(NEW YORK) — Ole Smoky Moonshine, a Tennessee distillery locked in a legal battle with PepsiCo over use of the term “Mountain Dew,” filed a motion on Monday to allow any company to use the phrase for alcoholic beverages.
The distillery has been in a legal battle with one of the world’s largest food companies since shortly after Ole Smoky filed an application to trademark “Ole Smoky Mountain Dew Moonshine” for distilled spirits in 2015. PepsiCo officially filed a Notice of Opposition with the Trademark Trial and Appeal Board in 2016 — the most recent motion filed.
According to the motion for a disclaimer filed to the U.S. Patent and Trademark Trial and Appeal Board, Ole Smoky would like to “disclaim the entire phrase ‘MOUNTAIN DEW MOOSHINE,'” which would cause Ole Smoky to “not need to argue it has acquired exclusive rights in MOUNTAIN DEW for distilled spirits.”
“It only makes sense that [the term ‘Mountain Dew’] be shared amongst distillers,” Ole Smoky founder Joe Baker told ABC News.
In a bid to speed up the decision, Ole Smoky asked the TTAB grant the motion so “resources can be conserved by not having to litigate … specific issues.”
If the TTAB waits until all pending litigation is over to decide on whether to grant the disclaimer, “any benefit of simplifying the issues for trial would be lost because all of the issues would have already been addressed and litigated during the trial period,” Ole Smoky said in the motion.
Baker said Ole Smoky decided to file the motion to disclaim Mountain Dew after hearing from others in the distilling community.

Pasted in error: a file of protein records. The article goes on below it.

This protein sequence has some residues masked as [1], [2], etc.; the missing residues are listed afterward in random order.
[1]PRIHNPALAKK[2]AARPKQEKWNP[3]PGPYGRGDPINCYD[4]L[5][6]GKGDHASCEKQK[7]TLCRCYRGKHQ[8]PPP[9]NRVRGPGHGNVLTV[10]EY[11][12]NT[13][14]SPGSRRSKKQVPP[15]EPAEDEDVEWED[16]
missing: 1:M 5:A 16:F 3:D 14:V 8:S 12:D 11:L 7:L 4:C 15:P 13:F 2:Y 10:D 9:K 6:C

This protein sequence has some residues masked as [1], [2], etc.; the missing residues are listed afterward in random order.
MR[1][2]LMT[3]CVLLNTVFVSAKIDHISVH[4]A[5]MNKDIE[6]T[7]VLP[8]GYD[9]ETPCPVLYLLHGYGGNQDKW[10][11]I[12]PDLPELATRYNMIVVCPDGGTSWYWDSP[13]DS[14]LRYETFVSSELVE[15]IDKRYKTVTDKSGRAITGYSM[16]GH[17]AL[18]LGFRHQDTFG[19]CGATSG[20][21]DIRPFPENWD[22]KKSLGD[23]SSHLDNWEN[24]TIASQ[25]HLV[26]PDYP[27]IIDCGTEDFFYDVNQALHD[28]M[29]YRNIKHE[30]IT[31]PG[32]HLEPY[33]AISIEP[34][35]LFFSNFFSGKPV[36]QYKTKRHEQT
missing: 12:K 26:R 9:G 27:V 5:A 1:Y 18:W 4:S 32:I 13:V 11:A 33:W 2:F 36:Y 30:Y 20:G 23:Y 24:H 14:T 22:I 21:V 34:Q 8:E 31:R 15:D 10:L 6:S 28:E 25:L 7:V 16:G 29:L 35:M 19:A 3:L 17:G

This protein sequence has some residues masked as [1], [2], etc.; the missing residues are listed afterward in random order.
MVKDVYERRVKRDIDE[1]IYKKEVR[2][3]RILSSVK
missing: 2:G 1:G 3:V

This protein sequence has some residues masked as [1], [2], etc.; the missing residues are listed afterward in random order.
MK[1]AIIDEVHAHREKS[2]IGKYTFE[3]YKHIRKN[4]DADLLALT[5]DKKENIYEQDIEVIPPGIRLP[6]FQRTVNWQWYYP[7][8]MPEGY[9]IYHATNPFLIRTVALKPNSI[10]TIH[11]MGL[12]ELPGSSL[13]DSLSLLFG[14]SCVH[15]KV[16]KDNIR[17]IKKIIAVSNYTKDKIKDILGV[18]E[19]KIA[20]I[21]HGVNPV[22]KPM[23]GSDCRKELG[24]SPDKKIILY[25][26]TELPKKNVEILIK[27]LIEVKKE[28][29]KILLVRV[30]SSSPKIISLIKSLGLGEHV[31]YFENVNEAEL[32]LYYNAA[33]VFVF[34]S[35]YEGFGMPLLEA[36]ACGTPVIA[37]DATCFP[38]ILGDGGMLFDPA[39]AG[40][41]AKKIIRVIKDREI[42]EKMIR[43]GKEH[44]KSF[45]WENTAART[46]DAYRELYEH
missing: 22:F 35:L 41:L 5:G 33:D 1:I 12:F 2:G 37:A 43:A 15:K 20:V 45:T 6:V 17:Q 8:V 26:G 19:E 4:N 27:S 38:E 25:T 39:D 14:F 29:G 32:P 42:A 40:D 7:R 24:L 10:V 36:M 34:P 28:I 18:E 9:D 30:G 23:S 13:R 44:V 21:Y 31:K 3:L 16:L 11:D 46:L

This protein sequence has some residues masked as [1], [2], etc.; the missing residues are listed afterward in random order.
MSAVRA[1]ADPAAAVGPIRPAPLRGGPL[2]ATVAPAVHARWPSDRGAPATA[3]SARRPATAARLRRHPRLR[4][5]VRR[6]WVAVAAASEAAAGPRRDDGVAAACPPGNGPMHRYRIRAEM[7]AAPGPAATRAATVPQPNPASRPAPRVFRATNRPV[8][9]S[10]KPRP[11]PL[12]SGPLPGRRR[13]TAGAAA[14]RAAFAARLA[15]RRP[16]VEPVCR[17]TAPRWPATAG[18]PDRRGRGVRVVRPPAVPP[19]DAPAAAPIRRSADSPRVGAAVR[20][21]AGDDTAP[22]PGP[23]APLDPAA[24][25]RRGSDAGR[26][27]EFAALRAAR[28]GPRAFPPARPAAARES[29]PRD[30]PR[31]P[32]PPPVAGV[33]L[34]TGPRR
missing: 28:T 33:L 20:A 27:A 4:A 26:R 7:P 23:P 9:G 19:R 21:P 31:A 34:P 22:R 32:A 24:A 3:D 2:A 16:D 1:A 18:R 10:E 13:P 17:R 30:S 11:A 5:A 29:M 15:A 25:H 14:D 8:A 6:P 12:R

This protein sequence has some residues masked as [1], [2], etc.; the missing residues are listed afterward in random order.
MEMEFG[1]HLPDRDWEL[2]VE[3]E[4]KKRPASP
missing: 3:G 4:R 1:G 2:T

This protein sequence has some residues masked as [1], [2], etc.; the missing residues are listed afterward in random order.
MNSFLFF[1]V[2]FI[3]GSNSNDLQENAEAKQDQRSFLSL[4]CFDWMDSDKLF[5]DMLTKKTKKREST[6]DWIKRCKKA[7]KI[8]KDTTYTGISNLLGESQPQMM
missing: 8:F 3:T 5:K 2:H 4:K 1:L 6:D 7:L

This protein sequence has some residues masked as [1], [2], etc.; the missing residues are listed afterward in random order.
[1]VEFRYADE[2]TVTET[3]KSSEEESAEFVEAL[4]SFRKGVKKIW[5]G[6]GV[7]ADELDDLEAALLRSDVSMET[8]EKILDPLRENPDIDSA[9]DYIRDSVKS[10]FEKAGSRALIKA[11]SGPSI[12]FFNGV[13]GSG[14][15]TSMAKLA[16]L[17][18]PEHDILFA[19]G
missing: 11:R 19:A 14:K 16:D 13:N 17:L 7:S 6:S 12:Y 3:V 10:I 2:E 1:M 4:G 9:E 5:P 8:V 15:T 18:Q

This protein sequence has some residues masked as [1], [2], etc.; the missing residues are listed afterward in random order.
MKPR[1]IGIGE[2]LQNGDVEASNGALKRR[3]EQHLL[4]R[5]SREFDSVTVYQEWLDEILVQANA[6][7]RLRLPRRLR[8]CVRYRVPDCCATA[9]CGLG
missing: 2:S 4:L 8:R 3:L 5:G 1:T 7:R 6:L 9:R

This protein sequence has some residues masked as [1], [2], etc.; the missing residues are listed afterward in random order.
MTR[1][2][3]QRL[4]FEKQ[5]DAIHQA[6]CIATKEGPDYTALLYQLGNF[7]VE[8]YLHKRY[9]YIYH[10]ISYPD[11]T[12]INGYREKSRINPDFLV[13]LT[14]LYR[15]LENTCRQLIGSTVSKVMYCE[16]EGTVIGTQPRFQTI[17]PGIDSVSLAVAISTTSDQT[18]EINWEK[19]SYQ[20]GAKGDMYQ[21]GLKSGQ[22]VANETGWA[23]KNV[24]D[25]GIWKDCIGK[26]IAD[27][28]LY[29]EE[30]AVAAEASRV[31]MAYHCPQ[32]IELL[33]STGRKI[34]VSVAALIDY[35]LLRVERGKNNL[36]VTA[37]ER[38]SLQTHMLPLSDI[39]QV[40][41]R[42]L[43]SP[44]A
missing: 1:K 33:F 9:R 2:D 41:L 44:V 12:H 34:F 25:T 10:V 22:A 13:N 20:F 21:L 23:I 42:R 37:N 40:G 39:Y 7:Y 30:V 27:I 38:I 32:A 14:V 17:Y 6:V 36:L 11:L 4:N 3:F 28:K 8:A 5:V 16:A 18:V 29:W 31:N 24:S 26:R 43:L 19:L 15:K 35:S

“The term Mountain Dew is not a term we believe should be exclusively owned and used by Ole Smoky … and we’ve decided to try to move to establish the term as a descriptive and general term for what moonshine is,” Baker said.
Moonshiners argue “Mountain Dew” is a synonym for moonshine, and some point that dictionaries, such as Merriam-Webster, also note that “Mountain Dew” is known as moonshine.
“We would like to be able to use what has historically been, and even defined as Mountain Dew” in the dictionary, Baker said.
He added, “‘Mountain Dew’ is a phrase all moonshiners and people of the Appalachian region are fond of. … It would be wonderful to see other distillers making moonshine products … enjoy the celebration of the name ‘Mountain Dew’ alongside Pepsi’s soda.”
PepsiCo did not respond to a request for comment from ABC News.
Baker remains hopeful that Ole Smoky, PepsiCo and the TTAB can come to an agreement on the motion to disclaim “Mountain Dew.”
“I hope that our lawyers and Pepsi can reach some type of amicable solution that allows everybody to celebrate the history [of ‘Mountain Dew’],” Baker said.
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